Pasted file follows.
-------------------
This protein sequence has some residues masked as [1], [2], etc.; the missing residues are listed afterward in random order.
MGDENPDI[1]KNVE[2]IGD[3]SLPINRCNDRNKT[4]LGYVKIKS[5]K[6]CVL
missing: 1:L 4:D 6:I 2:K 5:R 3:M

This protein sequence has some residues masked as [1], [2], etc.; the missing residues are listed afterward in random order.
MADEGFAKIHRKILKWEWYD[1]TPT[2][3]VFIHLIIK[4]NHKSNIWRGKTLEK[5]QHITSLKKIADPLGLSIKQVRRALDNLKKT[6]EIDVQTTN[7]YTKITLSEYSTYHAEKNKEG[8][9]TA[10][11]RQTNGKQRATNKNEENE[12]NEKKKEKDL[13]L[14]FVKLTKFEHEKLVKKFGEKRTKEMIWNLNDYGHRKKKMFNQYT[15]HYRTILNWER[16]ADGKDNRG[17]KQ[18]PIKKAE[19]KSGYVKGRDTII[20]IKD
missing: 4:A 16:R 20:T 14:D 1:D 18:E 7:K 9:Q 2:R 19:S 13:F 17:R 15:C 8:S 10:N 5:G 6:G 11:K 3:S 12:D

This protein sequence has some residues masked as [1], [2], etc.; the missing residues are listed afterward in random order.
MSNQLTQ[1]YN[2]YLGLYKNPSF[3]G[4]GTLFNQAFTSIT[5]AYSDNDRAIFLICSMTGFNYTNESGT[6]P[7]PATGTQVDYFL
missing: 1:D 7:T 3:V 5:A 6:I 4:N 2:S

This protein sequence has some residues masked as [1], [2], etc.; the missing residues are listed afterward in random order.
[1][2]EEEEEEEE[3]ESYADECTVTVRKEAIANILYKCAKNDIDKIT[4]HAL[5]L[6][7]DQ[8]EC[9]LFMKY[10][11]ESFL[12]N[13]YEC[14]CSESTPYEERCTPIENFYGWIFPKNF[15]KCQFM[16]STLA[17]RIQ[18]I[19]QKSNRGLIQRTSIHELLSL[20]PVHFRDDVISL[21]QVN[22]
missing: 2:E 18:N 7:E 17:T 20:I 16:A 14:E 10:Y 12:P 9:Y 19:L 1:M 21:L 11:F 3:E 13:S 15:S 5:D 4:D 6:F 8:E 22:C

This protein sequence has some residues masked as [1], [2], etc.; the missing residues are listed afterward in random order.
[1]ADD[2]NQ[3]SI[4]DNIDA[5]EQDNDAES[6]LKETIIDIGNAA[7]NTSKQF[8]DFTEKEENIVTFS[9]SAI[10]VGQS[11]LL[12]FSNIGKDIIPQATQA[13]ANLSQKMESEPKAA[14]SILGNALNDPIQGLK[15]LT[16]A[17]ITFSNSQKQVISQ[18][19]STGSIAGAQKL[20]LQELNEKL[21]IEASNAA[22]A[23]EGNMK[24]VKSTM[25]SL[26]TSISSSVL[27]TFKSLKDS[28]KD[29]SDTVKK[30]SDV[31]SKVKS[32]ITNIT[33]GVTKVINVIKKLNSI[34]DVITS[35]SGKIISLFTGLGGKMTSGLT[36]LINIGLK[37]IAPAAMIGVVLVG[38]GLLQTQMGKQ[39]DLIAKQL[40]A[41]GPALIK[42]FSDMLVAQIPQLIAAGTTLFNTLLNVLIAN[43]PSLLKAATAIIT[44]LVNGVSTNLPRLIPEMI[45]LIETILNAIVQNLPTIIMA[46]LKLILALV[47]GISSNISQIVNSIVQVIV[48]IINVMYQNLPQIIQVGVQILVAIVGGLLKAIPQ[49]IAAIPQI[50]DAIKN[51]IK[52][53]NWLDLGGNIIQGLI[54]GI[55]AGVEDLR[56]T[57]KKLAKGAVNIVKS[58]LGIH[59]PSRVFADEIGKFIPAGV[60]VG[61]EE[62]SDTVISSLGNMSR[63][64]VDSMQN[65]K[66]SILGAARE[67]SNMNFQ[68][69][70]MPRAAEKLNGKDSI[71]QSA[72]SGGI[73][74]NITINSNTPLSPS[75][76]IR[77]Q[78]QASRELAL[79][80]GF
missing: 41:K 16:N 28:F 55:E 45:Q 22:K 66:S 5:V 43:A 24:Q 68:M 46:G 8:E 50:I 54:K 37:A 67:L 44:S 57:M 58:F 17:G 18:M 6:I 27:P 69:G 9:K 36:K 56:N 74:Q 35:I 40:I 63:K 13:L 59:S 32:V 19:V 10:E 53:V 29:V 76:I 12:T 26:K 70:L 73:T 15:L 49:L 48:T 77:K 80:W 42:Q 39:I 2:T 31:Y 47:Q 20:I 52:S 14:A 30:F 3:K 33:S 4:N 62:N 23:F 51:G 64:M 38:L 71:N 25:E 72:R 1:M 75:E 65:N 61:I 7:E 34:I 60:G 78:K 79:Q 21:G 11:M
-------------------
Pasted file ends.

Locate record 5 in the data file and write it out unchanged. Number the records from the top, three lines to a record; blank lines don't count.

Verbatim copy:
This protein sequence has some residues masked as [1], [2], etc.; the missing residues are listed afterward in random order.
[1]ADD[2]NQ[3]SI[4]DNIDA[5]EQDNDAES[6]LKETIIDIGNAA[7]NTSKQF[8]DFTEKEENIVTFS[9]SAI[10]VGQS[11]LL[12]FSNIGKDIIPQATQA[13]ANLSQKMESEPKAA[14]SILGNALNDPIQGLK[15]LT[16]A[17]ITFSNSQKQVISQ[18][19]STGSIAGAQKL[20]LQELNEKL[21]IEASNAA[22]A[23]EGNMK[24]VKSTM[25]SL[26]TSISSSVL[27]TFKSLKDS[28]KD[29]SDTVKK[30]SDV[31]SKVKS[32]ITNIT[33]GVTKVINVIKKLNSI[34]DVITS[35]SGKIISLFTGLGGKMTSGLT[36]LINIGLK[37]IAPAAMIGVVLVG[38]GLLQTQMGKQ[39]DLIAKQL[40]A[41]GPALIK[42]FSDMLVAQIPQLIAAGTTLFNTLLNVLIAN[43]PSLLKAATAIIT[44]LVNGVSTNLPRLIPEMI[45]LIETILNAIVQNLPTIIMA[46]LKLILALV[47]GISSNISQIVNSIVQVIV[48]IINVMYQNLPQIIQVGVQILVAIVGGLLKAIPQ[49]IAAIPQI[50]DAIKN[51]IK[52][53]NWLDLGGNIIQGLI[54]GI[55]AGVEDLR[56]T[57]KKLAKGAVNIVKS[58]LGIH[59]PSRVFADEIGKFIPAGV[60]VG[61]EE[62]SDTVISSLGNMSR[63][64]VDSMQN[65]K[66]SILGAARE[67]SNMNFQ[68][69][70]MPRAAEKLNGKDSI[71]QSA[72]SGGI[73][74]NITINSNTPLSPS[75][76]IR[77]Q[78]QASRELAL[79][80]GF
missing: 41:K 16:N 28:F 55:E 45:Q 22:K 66:S 5:V 43:A 24:Q 68:M 46:G 8:E 50:I 54:K 37:A 67:L 44:S 57:M 58:F 17:G 18:M 6:I 27:P 69:G 9:K 36:K 56:N 74:Q 35:I 40:I 63:K 13:L 59:S 32:V 19:V 10:E 53:V 29:V 76:I 12:T 26:K 70:L 73:T 15:L 49:L 48:T 77:K 80:W 42:Q 39:I 2:T 31:Y 47:Q 20:I 52:S 14:A 30:F 3:K 33:S 4:N 62:N 23:F 51:G 64:M 38:L 71:N 25:E 72:R 1:M 75:E 65:N 61:I 7:E 34:I 60:G 78:K 79:Q 21:G 11:M